U.S. Pat. No. 2,772,854 (Anxionnaz) (issued Dec. 4, 1956) discloses a rotor of the above described general type, wherein the rotor blade airfoils are to be braced against one another to damp vibrations, when under sufficiently high centrifugal loads. For this purpose, the prior art rotor of the above cited patent includes tongue-shaped members projecting circumferentially from the two rotor blades of each pair. The two adjacent tongue-shaped members of each pair have different circumferential lengths and overlap one another axially and circumferentially at overlapping end portions, with a spacing gap or clearance formed between the overlapping ends. When the turbine operates at a prescribed speed, this clearance or spacing gap becomes zero due to the differing radial deflection of the different length tongue-shaped members. Thus, adjacent blades are braced or supported radially against one another, so that the respective blade vibration energy of each blade is dissipated through component friction of the overlapping end portions of the tongue-shaped members rubbing against one another.

OBJECTS OF THE INVENTION

In view of the above discussion, it is the aim of the invention to achieve the following objects singly or in combination:

to provide a rotor or turbine disk construction of the above described type that effectively handles or controls the loads arising in the blades and around the outer rim of the turbine disk due to the relatively high rotational speeds and centrifugal forces, while having a relatively light weight construction as compared to prior art turbine rotors;

to provide such a turbine rotor construction in which a wider variety of materials can be used for the turbine blades, while still achieving a sufficient safety against catastrophic failure and achieving a relatively long operating life of the turbine;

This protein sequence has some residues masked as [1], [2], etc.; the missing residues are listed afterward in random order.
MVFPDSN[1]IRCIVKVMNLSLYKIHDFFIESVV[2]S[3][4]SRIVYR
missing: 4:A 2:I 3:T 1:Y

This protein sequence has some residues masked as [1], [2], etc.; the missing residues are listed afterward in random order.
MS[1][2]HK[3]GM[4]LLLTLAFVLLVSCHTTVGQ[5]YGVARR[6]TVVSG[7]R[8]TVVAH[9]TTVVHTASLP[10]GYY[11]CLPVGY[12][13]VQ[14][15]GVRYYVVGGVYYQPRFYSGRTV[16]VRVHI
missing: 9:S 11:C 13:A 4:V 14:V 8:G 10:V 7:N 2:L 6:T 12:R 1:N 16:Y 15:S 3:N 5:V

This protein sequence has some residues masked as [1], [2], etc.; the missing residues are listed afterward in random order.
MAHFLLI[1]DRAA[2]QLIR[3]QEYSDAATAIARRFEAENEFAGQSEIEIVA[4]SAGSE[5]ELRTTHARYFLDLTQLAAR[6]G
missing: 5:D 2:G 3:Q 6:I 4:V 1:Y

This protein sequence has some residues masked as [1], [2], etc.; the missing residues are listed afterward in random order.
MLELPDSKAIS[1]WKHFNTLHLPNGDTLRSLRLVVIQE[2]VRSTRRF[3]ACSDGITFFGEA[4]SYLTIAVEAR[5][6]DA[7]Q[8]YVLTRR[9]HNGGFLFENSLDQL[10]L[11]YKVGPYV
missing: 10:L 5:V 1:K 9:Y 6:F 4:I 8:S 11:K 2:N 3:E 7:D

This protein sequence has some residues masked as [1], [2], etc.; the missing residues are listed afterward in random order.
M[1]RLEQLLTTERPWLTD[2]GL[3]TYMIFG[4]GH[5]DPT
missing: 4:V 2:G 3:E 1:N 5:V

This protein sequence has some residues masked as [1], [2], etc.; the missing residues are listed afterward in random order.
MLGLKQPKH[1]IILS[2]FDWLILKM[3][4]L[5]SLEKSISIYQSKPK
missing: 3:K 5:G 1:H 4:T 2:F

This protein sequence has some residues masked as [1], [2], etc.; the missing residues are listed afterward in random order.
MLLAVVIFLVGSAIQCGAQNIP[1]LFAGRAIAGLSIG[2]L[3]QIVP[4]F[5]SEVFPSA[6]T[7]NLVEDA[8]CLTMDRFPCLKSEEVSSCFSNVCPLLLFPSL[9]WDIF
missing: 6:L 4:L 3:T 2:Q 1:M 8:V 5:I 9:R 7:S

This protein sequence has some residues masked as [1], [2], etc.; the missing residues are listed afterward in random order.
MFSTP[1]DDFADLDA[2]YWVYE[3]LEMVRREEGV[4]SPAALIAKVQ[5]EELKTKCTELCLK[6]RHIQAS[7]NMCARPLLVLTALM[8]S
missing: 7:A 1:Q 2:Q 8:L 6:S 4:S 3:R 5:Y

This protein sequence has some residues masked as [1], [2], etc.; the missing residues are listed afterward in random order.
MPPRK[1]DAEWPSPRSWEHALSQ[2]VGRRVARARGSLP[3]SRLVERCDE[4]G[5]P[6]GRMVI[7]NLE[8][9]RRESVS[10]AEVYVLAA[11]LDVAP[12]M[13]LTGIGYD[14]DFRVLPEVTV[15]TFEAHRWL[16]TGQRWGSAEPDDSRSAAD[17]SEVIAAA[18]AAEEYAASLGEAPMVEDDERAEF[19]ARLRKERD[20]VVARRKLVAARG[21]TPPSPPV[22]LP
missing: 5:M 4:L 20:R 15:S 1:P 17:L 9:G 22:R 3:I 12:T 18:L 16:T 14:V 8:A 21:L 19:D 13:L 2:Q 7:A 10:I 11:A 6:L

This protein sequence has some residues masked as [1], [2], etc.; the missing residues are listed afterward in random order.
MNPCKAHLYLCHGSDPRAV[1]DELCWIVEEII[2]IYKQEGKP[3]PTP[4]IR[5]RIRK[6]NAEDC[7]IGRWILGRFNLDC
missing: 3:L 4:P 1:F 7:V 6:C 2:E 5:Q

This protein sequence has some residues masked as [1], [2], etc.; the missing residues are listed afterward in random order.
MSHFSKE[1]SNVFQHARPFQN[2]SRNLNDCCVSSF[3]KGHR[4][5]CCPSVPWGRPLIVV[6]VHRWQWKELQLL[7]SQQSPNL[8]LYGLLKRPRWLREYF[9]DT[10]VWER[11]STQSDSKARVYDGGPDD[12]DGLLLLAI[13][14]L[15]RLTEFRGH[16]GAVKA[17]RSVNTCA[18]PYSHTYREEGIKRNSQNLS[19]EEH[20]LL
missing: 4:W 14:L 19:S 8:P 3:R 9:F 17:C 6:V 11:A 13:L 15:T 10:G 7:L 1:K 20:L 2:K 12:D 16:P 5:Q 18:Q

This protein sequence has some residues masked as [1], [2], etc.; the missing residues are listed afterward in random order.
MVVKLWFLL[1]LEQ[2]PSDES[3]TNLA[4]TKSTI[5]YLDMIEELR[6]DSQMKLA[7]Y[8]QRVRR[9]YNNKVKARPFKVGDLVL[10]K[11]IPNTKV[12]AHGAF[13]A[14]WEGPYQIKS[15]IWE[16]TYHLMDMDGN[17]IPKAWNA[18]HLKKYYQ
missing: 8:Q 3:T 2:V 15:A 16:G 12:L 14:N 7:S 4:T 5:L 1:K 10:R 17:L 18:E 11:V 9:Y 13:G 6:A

to effectively damp or dissipate vibrational energy in such a rotor so as to avoid or reduce the risk of blade failure due to vibration induced material fatigue;

to provide such a turbine rotor having heavier and lighter blades alternatingly arranged around the circumference of a turbine rotor disk;

to provide such a turbine rotor having alternating blades made of differing materials, so as to achieve in the turbine rotor the advantages provided by both materials; and

to support the blades of such a rotor against one another, especially in axial and circumferential directions to help damp vibrations and also to help support individual blades should a blade failure occur, so as to help avoid catastrophic failure of the rotor and allow the rotor to keep running even with a damaged blade.

SUMMARY OF THE INVENTION

The above objects have been achieved in a turbomachine rotor according to the invention, wherein the rotor disk carries alternating higher mass and lower mass blades. The higher and lower mass, or higher and lower weight, of the two types of blades is preferably achieved by making the different blades of materials having respective different densities whereby further all the blades may have airfoil portions having substantially the same size and the same shape. Each blade is secured to a rotor disk by a blade root inserted in an axial groove in the rotor disk. Thereby the blade root and the corresponding axial groove for the low mass blades has a different form than those for the high mass blades, in view of the lower centrifugal force loads acting on the lower mass blades.